Local Organizations, the 'Weekly' Can Do More to Save the Earth

The write-up about Kevin Koch's efforts to "put sustainable-living methods into practice" is welcome news that someone within city limits is doing so (TQ&A, July 3).

But one statement puzzled me, for he referred to ecology courses at UA that could be helpful in doing something about "damage being done in the concentrated urban areas." Sounds like Kevin's a real greenie, and we need a lot more like him. However, I was not aware there is any concern at all about ecology on the part of the university. I've not noticed solar panels on buildings, and I've often wondered why athletic fields need lights on at 4 p.m. Anyone with open eyes could make a long list of small local actions (not just by the university) that cumulatively could set an example for others to follow. One city in the East has banned leaf blowers: needless, useless, noisemaking polluters that put out more exhaust than the average car; some city police actually enforce emissions laws. I recently saw a speeding truck heading south on Campbell Avenue, spewing double smokestacks I haven't seen since Pittsburgh decades ago, but I'd be surprised if anyone complained, or if the police would write a ticket if they did. Perhaps the Weekly could offer space devoted to individual suggestions of steps that could make a difference.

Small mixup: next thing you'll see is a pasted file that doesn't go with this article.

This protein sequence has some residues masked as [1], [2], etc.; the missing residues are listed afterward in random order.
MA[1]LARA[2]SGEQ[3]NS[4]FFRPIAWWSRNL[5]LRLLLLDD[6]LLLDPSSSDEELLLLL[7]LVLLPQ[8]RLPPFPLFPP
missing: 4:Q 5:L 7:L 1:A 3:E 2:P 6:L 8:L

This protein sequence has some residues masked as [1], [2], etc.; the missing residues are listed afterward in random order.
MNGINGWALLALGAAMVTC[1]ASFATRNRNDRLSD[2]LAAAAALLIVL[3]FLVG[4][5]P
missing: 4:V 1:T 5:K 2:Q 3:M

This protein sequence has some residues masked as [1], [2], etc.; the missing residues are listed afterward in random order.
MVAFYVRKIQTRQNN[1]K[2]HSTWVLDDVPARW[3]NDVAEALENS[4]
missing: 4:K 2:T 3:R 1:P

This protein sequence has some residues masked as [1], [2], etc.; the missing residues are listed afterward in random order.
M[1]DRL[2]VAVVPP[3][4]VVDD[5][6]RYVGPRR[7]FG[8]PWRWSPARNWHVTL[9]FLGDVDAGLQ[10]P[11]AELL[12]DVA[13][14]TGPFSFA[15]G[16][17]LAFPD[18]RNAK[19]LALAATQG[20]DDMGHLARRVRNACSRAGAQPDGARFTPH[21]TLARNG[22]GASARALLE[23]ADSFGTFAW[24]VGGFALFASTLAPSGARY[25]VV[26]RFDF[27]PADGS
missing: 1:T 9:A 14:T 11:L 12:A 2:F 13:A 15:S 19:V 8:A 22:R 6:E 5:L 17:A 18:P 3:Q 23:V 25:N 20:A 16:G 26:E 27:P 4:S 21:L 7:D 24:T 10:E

Sorry, Kevin, but the distance between what's taught in the classroom and what's applied on the outside, the so-called real world, is too vast an abyss to leap.

David Ray

Suicide Article Only Scratched the Surface, Furthered Stigma

My husband and I are the son and daughter-in-law of Gerald Paul Schwartz ("The Stigma of Suicide," May 29). I realize that the main purpose of the article was to inform readers of the statistics associated with suicide in our community and the available resources.

My family's story was told in one person's perspective with the one view associated with the stigma mentioned. Our experience with suicide and the loss of a father were much more. The community would benefit most from a realistic assessment of the warning signs associated with elderly mental-health issues that are commonly and conveniently overlooked. While the article mentions resources available, it completely misses the behaviors leading to this tragic result. Nearly everyone knows someone who has been affected by suicide, and while the stigma comes from the religious and ethical overtones in our country, by heading the article "The Stigma of Suicide" and only grazing the surface, your paper continues to ignore the true problem associated with this mental-health issue. It is that stigma that prevents loved ones from stepping up and recognizing the extreme need for outside help.